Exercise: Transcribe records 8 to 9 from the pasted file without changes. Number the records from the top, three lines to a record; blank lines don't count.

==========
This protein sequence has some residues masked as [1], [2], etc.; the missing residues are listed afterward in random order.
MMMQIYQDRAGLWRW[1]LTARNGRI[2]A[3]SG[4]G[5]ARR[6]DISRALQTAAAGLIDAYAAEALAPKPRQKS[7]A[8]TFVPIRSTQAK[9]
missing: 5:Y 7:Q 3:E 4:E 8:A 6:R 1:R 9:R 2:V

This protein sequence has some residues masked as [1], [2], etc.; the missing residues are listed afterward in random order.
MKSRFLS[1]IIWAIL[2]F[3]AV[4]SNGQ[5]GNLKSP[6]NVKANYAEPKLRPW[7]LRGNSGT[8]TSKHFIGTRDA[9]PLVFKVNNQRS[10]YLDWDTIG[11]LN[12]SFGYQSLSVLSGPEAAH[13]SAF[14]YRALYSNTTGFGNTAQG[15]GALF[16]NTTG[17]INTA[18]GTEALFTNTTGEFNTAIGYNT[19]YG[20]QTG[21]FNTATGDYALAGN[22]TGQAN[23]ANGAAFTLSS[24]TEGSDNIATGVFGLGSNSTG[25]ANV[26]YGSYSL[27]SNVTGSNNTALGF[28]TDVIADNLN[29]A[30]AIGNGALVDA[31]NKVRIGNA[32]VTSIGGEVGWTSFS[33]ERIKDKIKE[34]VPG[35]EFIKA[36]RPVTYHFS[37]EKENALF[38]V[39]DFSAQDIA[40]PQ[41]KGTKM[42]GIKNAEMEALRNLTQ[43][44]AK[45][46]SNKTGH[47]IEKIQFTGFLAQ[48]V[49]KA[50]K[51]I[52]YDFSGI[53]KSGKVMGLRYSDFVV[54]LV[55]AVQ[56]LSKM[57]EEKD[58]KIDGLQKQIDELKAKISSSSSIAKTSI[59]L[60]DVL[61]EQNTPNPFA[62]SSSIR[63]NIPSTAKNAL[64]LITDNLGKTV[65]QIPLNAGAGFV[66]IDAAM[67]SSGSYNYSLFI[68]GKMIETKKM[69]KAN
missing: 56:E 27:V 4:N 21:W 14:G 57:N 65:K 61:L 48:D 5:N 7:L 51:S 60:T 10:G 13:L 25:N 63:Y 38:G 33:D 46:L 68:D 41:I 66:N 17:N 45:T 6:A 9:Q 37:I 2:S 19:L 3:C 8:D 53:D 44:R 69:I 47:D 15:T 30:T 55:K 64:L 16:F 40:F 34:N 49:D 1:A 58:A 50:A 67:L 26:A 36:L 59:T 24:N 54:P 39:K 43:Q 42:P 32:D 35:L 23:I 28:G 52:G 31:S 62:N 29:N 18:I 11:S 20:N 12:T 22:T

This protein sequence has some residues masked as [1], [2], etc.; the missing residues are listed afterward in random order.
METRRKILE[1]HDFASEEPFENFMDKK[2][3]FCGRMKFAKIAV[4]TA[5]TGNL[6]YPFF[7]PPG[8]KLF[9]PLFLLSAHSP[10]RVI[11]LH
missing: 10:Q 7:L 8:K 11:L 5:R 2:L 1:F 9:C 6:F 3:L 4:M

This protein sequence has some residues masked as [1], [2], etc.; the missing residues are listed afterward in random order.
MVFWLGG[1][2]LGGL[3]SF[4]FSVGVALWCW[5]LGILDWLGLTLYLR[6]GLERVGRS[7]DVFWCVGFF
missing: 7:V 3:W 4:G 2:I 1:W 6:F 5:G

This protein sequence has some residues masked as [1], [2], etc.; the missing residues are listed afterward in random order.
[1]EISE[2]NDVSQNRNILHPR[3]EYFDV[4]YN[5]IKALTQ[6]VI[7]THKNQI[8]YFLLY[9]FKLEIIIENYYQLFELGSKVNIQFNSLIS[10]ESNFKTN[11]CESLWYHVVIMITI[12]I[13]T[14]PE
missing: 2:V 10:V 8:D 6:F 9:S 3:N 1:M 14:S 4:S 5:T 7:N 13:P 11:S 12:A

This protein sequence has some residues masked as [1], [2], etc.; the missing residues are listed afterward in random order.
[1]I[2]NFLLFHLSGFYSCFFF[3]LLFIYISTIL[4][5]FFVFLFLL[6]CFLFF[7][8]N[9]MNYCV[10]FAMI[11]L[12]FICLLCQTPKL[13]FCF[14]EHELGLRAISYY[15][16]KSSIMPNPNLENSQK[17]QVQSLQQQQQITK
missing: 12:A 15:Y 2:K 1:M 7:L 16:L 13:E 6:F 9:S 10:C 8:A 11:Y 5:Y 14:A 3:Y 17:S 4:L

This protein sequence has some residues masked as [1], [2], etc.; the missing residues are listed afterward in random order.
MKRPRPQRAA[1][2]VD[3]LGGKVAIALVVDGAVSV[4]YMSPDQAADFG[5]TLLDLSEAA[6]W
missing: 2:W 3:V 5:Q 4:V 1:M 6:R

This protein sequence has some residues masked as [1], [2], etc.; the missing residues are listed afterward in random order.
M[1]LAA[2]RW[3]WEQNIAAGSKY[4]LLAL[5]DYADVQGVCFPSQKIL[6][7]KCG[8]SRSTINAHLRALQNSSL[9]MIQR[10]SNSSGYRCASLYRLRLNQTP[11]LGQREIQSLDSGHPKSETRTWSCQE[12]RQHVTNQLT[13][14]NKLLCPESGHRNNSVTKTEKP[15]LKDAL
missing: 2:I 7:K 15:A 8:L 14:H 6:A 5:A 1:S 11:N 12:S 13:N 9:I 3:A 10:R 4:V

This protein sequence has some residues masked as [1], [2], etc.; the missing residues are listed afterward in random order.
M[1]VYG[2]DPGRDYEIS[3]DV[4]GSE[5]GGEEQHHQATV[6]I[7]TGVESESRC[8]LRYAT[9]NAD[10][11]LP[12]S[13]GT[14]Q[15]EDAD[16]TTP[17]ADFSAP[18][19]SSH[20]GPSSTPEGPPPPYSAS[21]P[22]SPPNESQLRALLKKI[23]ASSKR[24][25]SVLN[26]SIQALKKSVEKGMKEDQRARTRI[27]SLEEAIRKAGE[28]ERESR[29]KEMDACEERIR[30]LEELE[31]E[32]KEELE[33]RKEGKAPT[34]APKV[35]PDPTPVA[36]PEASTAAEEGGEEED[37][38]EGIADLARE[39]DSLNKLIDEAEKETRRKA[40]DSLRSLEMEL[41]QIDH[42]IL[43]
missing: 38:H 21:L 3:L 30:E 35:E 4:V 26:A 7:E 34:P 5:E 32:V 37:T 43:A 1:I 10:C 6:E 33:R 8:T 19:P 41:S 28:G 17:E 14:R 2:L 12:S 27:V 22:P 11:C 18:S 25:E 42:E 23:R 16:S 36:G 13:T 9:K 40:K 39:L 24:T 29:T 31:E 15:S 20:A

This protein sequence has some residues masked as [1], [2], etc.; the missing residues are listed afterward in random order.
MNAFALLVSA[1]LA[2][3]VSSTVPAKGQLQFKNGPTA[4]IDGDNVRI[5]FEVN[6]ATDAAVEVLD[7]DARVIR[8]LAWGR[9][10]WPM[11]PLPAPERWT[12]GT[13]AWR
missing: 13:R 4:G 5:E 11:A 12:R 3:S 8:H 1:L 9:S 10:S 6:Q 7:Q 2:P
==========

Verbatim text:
This protein sequence has some residues masked as [1], [2], etc.; the missing residues are listed afterward in random order.
M[1]LAA[2]RW[3]WEQNIAAGSKY[4]LLAL[5]DYADVQGVCFPSQKIL[6][7]KCG[8]SRSTINAHLRALQNSSL[9]MIQR[10]SNSSGYRCASLYRLRLNQTP[11]LGQREIQSLDSGHPKSETRTWSCQE[12]RQHVTNQLT[13][14]NKLLCPESGHRNNSVTKTEKP[15]LKDAL
missing: 2:I 7:K 15:A 8:L 14:H 6:A 5:A 1:S 11:N 12:S 13:N 9:I 3:A 10:R 4:V

This protein sequence has some residues masked as [1], [2], etc.; the missing residues are listed afterward in random order.
M[1]VYG[2]DPGRDYEIS[3]DV[4]GSE[5]GGEEQHHQATV[6]I[7]TGVESESRC[8]LRYAT[9]NAD[10][11]LP[12]S[13]GT[14]Q[15]EDAD[16]TTP[17]ADFSAP[18][19]SSH[20]GPSSTPEGPPPPYSAS[21]P[22]SPPNESQLRALLKKI[23]ASSKR[24][25]SVLN[26]SIQALKKSVEKGMKEDQRARTRI[27]SLEEAIRKAGE[28]ERESR[29]KEMDACEERIR[30]LEELE[31]E[32]KEELE[33]RKEGKAPT[34]APKV[35]PDPTPVA[36]PEASTAAEEGGEEED[37][38]EGIADLARE[39]DSLNKLIDEAEKETRRKA[40]DSLRSLEMEL[41]QIDH[42]IL[43]
missing: 38:H 21:L 3:L 30:E 35:E 4:V 26:A 7:E 34:P 5:E 32:V 37:T 43:A 1:I 10:C 6:E 33:R 8:T 19:P 41:S 28:G 17:E 14:R 2:L 12:S 27:V 22:P 11:C 18:S 25:E 42:E 23:R 16:S 36:G 13:T 9:K 40:K 39:L 24:T 29:T 31:E 15:S 20:A